It’s been said that entertainment in general, and American entertainment in particular, is too violent. For decades, there has been hand-wringing over the ever increasing cinematic bloodbaths taking place in theaters and televisions. “When, Lord!” they cried, “When will we return to a society that embraces love over hate, understanding over violence?”*

We say we want movies that are free of carnage. And yet, there’s one category of violence we can all rally around. One group that we’re totally cool with seeing get pummeled, beaten, stomped, and otherwise disrespected. I am, of course, talking about Nazis. Look…the vast majority of us don’t want harm to come to Christians, Jews, Muslims, LGBT folks, the young, the elderly, conservatives, or liberals.

And yet…one of my favorite things on the internet is a video. It’s a short video from January of 2017, and it shows an interview between the Australian Broadcasting Corporation and white nationalist Richard Spencer. During the interview, a man…nay, a hero, walks up to Spencer and just cracks him right in the jaw. There was hand-wringing over the attack, and well-meaning people claimed that violence towards anyone, no matter how loathsome they might be, is immoral.

I get that, and that’s a perfect example of Voltaire writing about the best of all possible worlds. Unfortunately, the world we live in is a country mile away from the best of all possible worlds, and in this world we have to deal with philosophical neanderthals like Spencer. Our popular entertainment should reflect our disdain for Nazis, and if nothing else, Sisu, the new Finnish action movie, makes the claim that violence toward Nazis is Good, Actually.

In 1944, the closing days of World War II, we’re introduced to a Finnish prospector. This is Aatami Korpi (Jorma Tommila), an older man content to wander the Lapland wilderness with only a dog and a horse for company.** During the course of the film, we’ll learn two things about him. The first is that he’s completely comfortable with a solitary existence.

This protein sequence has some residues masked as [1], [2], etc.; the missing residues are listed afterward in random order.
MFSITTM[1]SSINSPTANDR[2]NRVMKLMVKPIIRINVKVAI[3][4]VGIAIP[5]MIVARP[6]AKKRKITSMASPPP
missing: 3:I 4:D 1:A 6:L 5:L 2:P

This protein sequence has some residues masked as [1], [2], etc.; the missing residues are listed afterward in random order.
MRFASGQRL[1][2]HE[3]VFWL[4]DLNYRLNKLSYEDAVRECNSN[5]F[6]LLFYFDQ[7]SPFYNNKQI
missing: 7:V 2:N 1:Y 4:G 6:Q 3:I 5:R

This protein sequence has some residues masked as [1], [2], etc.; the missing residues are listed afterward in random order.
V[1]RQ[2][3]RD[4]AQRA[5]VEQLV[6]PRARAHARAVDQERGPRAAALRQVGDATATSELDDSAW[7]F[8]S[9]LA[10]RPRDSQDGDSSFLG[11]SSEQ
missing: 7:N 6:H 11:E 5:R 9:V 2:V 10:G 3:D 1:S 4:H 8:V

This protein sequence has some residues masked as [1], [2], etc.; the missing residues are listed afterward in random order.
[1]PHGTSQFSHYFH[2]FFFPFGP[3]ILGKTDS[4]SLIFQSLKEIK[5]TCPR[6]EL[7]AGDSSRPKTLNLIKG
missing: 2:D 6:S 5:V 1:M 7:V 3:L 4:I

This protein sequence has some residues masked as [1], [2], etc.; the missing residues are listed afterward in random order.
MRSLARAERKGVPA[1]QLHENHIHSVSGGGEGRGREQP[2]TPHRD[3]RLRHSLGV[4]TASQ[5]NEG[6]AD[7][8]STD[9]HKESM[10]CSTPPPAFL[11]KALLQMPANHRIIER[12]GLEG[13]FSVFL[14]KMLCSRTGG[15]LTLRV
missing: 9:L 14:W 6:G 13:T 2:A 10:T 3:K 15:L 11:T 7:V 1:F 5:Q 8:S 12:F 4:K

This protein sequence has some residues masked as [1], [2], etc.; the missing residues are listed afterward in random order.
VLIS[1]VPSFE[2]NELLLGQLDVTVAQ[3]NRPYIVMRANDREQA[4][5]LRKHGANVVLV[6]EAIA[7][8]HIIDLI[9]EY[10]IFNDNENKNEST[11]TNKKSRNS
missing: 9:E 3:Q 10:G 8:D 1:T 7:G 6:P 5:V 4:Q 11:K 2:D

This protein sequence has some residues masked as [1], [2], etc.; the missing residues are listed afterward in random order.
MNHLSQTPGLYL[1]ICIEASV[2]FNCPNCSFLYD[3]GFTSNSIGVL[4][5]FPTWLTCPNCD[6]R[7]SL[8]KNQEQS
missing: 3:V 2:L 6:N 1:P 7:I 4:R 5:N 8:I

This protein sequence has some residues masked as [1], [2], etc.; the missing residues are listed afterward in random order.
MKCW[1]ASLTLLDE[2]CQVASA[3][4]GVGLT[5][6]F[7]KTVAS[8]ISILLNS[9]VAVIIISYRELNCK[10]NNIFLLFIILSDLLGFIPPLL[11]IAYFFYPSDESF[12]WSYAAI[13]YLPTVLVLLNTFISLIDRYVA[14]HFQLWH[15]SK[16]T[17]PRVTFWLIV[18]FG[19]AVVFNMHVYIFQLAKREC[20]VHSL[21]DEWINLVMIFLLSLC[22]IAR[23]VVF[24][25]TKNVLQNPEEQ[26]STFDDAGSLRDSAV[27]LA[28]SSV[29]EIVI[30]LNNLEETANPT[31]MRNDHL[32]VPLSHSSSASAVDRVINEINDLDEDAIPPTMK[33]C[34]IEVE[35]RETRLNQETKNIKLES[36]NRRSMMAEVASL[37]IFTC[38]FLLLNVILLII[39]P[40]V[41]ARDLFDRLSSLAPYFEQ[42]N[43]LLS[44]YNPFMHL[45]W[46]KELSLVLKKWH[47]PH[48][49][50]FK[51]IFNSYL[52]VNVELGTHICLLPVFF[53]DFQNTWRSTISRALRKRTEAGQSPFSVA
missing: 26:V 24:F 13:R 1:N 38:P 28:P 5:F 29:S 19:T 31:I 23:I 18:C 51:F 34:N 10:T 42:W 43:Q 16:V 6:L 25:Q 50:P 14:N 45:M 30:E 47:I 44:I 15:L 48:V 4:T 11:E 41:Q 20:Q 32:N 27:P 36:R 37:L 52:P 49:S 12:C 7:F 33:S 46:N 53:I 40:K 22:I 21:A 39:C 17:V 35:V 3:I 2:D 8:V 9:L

Aatami pans for gold in a creek. He finds a little, just enough that he suspects that more may be nearby. After a little investigation (and a lot of digging), he discovers an enormous gold seam. Enough to change a man’s life, though we don’t have a sense of what Aatami would like his life changed to.

However, we do have a sense of how that much gold could change the life of Bruno Helldorf (Aksel Hennie). He’s the commander of an SS platoon, and he’s got a pretty good sense that his side is going to lose the war. Helldorf’s platoon is retreating, and he’s been ordered to destroy anything he comes across. That’s why destruction has been left in his wake, and that’s why they have taken a number of women captive. Helldorf enthusiastically complies with his orders, but he knows he and his men are facing execution by the victors. That is, unless something changes.

Something changes when Helldorf encounters Aatami coming from the opposite direction. He learns that Aatami has a massive amount of gold, which would buy escape and a comfortable post War life for himself and his men. He attempts to take the gold, and that’s when we learn the second thing about Aatami. The Finnish army nicknamed him Koschei – the immortal. The years have molded him into an instrument of unyielding violence, and now he’s aimed straight for the Nazis.